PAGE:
The Cable

Galbraith admits financial stake in Kurdish oil

Amb. Peter Galbraith, who was recently fired from his job as the second-highest ranking U.N. official in Afghanistan, admitted Thursday that he had financial interests in Kurdish oil dealings at the time he was helping to craft the Iraqi constitution.

Galbraith has been under pressure to talk about his dealings regarding the Norwegian oil company DNO, which had been part of an agreement to develop Kurdistan oil fields beginning in 2004. The Kurdistan Regional Government's own dealings with DNO are controversial in and of themselves.

Last month the KRG temporarily suspended DNO's operations in the Kurdish areas to allow time to settle a dispute between DNO and the Oslo Stock Exchange. The exchange suspended trading on DNO stock after it was revealed that the KRG aided in the selling of DNO stock to the Turkish company Genel, in what some see as an example of insider trading.

But Galbraith's involvement with DNO dates back to 2004, when he was actively involved in helping the new Iraqi government sort out its structure in the aftermath of the U.S. invasion. Galbraith pushed hard for the Kurds to seek maximum autonomy at the time, but now denies there was any conflict of interest.

"The business interest, including my investment into Kurdistan, was consistent with my political views,'' he told the Boston Globe, "These were all things that I was promoting, and in fact, have brought considerable benefit to the people of Kurdistan, the Kurdistan oil industry, and also to shareholders.''

The Globe also has details of how Galbraith was playing both the political and financial sides of the Kurdish issue:

In speeches, meetings with US officials, and articles in the New York Review of Books, Galbraith said Kurds should be given maximum autonomy and should have the right to develop their own oil fields, free of control by Iraq's central government.

But the same time, Galbraith was quietly entering into business deals that gave him a financial stake in the positions he was advocating. In late 2003 and early 2004, he worked as a paid consultant to Kurdish politicians, advising them on legal language they should seek to insert into Iraqi laws to keep future oil development under their control. Later, in 2005, he advised them again on an unpaid basis.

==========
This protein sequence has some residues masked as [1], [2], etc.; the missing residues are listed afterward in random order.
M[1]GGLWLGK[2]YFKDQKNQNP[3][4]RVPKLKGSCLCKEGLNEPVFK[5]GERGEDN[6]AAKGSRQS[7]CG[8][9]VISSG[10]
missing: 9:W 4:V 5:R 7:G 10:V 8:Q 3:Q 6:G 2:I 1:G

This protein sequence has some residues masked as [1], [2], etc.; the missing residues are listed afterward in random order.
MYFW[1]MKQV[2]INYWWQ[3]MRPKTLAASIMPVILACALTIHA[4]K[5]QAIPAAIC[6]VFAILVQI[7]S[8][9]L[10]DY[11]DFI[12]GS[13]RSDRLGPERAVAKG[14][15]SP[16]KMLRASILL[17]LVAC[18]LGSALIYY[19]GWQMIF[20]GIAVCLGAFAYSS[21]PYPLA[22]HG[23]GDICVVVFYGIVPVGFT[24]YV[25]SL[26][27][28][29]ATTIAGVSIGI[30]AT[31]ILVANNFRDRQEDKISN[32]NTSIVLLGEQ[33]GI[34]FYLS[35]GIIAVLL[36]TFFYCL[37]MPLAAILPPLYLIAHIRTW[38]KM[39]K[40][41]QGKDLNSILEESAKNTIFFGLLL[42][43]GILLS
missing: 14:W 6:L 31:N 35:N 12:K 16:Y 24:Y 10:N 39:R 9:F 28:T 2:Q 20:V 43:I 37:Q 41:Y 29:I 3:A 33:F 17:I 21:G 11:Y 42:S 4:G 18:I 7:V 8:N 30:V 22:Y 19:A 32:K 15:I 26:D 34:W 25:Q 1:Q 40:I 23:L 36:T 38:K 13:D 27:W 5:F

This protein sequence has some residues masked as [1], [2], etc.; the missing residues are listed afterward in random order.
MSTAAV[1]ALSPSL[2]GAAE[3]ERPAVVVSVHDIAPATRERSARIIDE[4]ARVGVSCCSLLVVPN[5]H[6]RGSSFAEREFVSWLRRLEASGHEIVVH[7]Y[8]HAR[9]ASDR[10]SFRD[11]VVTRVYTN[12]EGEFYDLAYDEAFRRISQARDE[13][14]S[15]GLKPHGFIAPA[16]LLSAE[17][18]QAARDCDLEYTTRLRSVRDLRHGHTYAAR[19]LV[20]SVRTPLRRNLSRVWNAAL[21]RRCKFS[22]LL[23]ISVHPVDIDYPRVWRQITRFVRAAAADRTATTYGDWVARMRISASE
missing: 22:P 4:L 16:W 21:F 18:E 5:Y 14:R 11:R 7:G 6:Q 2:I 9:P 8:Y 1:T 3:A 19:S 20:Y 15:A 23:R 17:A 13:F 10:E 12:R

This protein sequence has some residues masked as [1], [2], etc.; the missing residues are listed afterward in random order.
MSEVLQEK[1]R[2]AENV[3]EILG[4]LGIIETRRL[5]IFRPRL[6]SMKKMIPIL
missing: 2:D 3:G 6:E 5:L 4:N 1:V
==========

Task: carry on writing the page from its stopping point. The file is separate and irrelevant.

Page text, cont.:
On June 23, 2004, Galbraith and his son, Andrew, registered a Delaware partnership called Porcupine, which entered into a business arrangement with DNO, a Norwegian oil company, according to company documents and a statement recently circulated by Porcupine.

Two days after Porcupine was established, the Kurdistan Regional Government signed a contract to develop Kurdistan's first oil field with DNO, ushering in a potential economic windfall for the semiautonomous region. DNO eventually struck oil, and currently owns a 55 percent stake in the Tawke field.

Many also see the revelations of Galbraith's involvement in DNO, which were detailed in a harsh manner on the Norwegian Web site historiae.org, as part of a retribution campaign following Galbraith's public and scathing criticism of his former U.N. boss Kai Eide, the Norwegian diplomat who stands accused of helping to ignore massive election fraud in Afghanistan.

AFP/Getty Images

The Cable

CNAS signs up Schmitt and Shanker

The Center for a New American Security, the newest and most aggressive defense think tank on the block, announced today it will host two top New York Times reporters, Eric Schmitt and Thom Shanker, beginning in November.

The new "writers in residence" will use their time to work on a joint book project entitled, Counterstrike, which CNAS describes as "an examination of the evolution of American counterterrorism strategy since the attacks of Sept. 11, 2001."

Shanker will take a three-month leave from the Times starting in November, and Schmitt will follow with a three-month stint in February.

"Thom and I believe there's a rich story to tell about the significant evolution of American counterterrorism strategy and policy since the Sept. 11 attacks that reflects both a more detailed understanding of terrorist networks and a healthier appreciation of their deadly resiliency," Schmitt said in an e-mail.

CNAS, which has been a feeder for national security and foreign-policy positions in the Obama administration, has been expanding its ranks steadily. Recent acquisitions include Richard Fontaine, former national security advisor to John McCain, the National Defense University's Patrick Cronin, and former writer in residence and fellow FP blogger Tom Ricks.

Other past CNAS writers include the Times' David Sanger, former Times and Politico correspondent David Cloud, and Ricks' replacement at the Washington Post, former Wall Street Journal defense writer Greg Jaffe.

In other CNAS news this week, former president Michèle Flournoy and current CEO Nate Fick made GQ's list of the 50 most powerful people in DC, coming in at number 20 and 42, respectively.